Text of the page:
Bandwidth: Get to know some of the East Bay’s best new bands
on August 4, 2012
Over the last year, Oakland North has profiled nearly a dozen up-and-coming East Bay bands as part of our mini-documentary video series called Bandwidth. Check out a few of the highlights here, and meet some of the faces you’ll see performing around town.
• The California Honeydrops, an Oakland-based band, got their start playing at local East Bay haunts like the Cheese Board Collective in Berkeley and BART stations four years ago. They have now gone on to perform across the country and in Europe and recorded several albums. “We’ve played to crowds with screaming girls and places with old people falling asleep – it doesn’t matter, we’ll play,” said vocalist, trumpeter, and guitarist Lech Wierzynski. The band has an upbeat and unique sound – soulful gospel, New Orleans-style second line jazz, blues, swing and R&B. See our video here.
• Oakland residents John Morgan and John Boomer graduated from UC Berkeley in 2009. A few months later, they faced a decision: make some quick cash, or move back home. They were unemployed, broke, and desperate to scrounge up the next month’s rent. On a lark, Morgan wheeled a full-size piano out to Macarthur BART station, sat down, and played. Since then, the duo has played for tips as the John Brothers Piano Company at BART stations in Oakland and San Francisco. See our video here.
• Dvondre Woodards, better known as Pooka, used to rap about drugs and guns, but now he spits about transformation and positive change. “I’m for sure promoting that stay alive and free message,” he said. “That’s to whoever, and whoever don’t like it I can care less because ain’t nothing better than staying alive and free.” See our video here.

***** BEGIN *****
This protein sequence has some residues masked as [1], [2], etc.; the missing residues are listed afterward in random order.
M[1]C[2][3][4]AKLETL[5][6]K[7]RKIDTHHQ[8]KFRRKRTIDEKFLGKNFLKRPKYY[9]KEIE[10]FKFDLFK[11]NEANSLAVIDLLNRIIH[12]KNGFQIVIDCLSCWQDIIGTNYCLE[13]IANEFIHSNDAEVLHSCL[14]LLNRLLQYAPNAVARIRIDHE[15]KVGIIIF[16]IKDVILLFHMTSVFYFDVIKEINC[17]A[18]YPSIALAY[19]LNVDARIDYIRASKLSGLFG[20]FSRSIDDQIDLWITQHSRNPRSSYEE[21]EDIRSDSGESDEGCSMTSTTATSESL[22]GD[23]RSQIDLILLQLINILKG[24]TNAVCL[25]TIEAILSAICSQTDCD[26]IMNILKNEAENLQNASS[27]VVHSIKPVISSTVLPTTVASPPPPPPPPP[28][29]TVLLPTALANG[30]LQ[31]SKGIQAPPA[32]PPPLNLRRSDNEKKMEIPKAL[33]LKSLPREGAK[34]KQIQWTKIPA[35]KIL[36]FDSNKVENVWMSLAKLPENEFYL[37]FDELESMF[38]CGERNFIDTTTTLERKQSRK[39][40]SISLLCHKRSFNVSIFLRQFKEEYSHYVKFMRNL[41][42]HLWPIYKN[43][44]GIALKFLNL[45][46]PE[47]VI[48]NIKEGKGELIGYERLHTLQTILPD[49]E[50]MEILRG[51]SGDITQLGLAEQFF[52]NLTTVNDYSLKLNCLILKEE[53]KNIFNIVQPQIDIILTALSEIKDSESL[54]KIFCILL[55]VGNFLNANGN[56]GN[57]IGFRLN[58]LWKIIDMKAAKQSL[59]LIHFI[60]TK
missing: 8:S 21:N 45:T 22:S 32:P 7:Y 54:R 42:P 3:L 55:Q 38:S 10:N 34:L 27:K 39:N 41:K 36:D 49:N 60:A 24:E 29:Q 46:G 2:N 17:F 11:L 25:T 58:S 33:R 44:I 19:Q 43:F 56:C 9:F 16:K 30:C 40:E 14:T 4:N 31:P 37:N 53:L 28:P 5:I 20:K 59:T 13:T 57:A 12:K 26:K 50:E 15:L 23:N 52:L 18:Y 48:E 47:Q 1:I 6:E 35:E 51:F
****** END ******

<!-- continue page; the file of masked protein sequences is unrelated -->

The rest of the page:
• Meet Los Cenzontles, a Mexican folk band and musical academy based in San Pablo, California. To say that this group’s sound is eclectic would be an understatement. Their sound ranges from Tejano music to classic rock to re-imaginings of traditional Mexican musical genres such as the boleros, corridos, rancheras and the Son Jarocho. See our video here.
• Meet the Richmond hip-hop duo called the DIME. The group’s two members, Chioke Jelani Clanton and Knightshift, grew up in South Richmond and now they often record and perform in Oakland. The two compare their approach to making music to cooking soul food. “You go to restaurants now and you get your food in ten minutes. I remember when we used to have to wait 30 minutes, and that’s the same way we do our music,” said Knightshift. “It’s the same way we do a lot of things, no rush, no rush.” See our video here.
• This three-piece experimental pop band from Oakland — and no, Religious Girls are not actually girls — is the next feature in our “Bandwidth” video series on East Bay music. With two sets of keyboards, two sets of drums, and three microphones among them, the current cast of musical multitaskers — Nicholas Cowman, Guy Culver, and Christopher Danko — has been together just over a year. See our video here.
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